Ella: First, help them understand the mindset behind the speaker you are asking to come and do these rehearsals, tech runs, or orientations and all the things we require. The first thing is to understand there may be some pushback from the speaker. I am saying this as a speaker who has been asked to be at tech runs, so I am giving you the thoughts I have even though on the other side I understand it. Sometimes you feel like you are being attacked on your talent and ability to speak on the stage. Why should I come and rehearse when I do this all the time? I get that on a very real level.

What you can do to help mitigate that situation of them feeling like you are doubting their ability is to say, “It’s not that we doubt what you can do. In fact, we are asking you to do this because we know that you’re amazing. But we’d like everybody to be on the same playing field. When we have these rehearsals, it gives everybody the opportunity to be on the same playing field.”

I would liken it to this story I had. Years ago, before I understood rehearsing, I was sometimes the bane of a director’s existence because I was the one who was never full-out at rehearsal. My thinking in my young mind at that time was, “Why am I wasting this effort in rehearsal? I know I will be amazing when I get on the stage. It’s going to be awesome because I am awesome.” Truth be told, I had a lot of natural ability that helped me do things on the fly. Everyone is not that way. The honest to goodness truth is I was able to just pull it out right when I got to the stage. The problem was it made me look like a show boater. Had I done what I needed to do in rehearsals, everyone in the cast would have been able to up-level themselves. That means everyone is a part of the same show.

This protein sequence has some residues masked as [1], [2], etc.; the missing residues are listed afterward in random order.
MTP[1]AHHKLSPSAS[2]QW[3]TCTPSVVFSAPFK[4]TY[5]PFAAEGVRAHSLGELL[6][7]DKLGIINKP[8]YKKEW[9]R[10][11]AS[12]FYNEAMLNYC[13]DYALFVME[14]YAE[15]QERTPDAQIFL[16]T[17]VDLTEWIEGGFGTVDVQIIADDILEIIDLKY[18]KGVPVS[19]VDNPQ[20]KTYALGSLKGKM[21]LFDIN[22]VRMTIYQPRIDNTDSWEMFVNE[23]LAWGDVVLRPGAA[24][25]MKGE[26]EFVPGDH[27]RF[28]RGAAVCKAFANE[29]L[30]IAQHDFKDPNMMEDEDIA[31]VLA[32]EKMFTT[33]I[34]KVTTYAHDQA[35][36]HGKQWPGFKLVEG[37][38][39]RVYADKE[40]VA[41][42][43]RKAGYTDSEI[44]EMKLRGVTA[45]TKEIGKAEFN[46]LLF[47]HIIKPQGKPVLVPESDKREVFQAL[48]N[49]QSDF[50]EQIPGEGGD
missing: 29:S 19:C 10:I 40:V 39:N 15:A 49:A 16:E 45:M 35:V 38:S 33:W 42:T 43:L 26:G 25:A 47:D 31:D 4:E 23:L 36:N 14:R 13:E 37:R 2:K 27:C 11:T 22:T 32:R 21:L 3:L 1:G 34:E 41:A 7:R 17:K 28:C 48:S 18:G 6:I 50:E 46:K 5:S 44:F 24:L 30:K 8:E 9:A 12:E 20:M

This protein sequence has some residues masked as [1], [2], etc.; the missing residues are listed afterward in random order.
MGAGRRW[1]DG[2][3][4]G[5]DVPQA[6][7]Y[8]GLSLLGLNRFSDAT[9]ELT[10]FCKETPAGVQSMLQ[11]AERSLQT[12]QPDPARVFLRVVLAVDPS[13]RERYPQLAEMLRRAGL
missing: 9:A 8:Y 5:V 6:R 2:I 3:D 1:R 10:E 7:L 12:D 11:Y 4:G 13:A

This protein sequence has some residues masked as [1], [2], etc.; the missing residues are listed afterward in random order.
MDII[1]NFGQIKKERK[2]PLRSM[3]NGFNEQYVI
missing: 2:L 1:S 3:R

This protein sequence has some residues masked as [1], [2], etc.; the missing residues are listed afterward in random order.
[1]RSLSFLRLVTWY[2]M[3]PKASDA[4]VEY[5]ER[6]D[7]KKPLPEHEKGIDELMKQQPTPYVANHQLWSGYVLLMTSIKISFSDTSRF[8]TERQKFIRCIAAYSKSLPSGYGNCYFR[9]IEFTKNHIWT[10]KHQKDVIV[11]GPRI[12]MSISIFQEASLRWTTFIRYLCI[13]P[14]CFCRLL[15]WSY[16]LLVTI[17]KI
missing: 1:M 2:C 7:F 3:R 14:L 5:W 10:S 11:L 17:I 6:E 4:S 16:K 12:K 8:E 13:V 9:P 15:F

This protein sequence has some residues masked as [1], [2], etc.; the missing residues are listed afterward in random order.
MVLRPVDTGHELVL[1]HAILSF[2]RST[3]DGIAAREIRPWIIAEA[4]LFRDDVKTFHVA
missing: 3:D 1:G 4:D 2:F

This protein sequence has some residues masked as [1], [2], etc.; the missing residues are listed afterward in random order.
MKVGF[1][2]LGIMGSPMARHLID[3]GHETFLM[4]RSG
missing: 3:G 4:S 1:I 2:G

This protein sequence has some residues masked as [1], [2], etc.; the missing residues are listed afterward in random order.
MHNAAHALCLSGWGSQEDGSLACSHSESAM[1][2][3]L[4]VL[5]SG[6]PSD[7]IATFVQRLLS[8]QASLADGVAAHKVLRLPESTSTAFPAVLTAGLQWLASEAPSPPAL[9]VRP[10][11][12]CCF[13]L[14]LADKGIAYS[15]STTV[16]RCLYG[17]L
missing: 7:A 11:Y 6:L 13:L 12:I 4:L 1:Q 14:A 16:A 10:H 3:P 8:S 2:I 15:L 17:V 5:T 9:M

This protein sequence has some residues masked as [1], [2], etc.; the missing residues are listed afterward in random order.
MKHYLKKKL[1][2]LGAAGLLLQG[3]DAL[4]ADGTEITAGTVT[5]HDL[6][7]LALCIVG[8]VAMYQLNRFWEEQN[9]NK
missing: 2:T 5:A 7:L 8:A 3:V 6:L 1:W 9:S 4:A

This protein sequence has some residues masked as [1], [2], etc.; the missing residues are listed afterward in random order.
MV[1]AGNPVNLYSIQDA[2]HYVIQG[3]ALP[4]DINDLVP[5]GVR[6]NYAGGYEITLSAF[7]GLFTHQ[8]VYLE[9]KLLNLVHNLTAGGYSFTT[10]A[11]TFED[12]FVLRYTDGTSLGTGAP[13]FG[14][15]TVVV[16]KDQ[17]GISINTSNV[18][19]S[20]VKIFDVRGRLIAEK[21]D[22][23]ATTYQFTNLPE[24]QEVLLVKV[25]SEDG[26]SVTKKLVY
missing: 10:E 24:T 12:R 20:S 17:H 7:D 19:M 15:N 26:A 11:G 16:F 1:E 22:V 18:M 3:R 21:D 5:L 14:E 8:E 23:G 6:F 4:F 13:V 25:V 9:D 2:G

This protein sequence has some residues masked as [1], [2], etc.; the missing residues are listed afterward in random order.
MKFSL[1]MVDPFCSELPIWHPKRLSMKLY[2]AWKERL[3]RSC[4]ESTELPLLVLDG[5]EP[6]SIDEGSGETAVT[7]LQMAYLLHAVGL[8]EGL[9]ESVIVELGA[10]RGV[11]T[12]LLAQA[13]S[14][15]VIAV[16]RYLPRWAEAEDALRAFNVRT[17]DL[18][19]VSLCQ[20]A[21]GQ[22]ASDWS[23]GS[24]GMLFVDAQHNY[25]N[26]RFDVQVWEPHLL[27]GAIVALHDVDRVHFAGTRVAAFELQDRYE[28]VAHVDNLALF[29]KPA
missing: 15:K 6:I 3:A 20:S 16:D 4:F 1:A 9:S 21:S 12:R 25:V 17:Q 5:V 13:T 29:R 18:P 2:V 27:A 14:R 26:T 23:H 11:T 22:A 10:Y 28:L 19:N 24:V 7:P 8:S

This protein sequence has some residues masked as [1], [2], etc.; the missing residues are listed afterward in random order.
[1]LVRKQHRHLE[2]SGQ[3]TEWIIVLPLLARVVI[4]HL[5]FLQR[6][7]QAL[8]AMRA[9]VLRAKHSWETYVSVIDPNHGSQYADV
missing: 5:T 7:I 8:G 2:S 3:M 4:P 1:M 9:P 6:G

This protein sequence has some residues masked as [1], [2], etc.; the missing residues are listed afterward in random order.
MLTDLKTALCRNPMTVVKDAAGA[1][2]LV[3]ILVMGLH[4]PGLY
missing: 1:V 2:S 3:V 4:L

When it comes to a virtual event, when you go through the tech runs and the rehearsals, whether it’s in-person or virtually, you’re giving everyone the opportunity to shine and be on the same level. When you take that away as a speaker, then you run the risk of there only being one person talked about when there should be a whole show that gets talked about.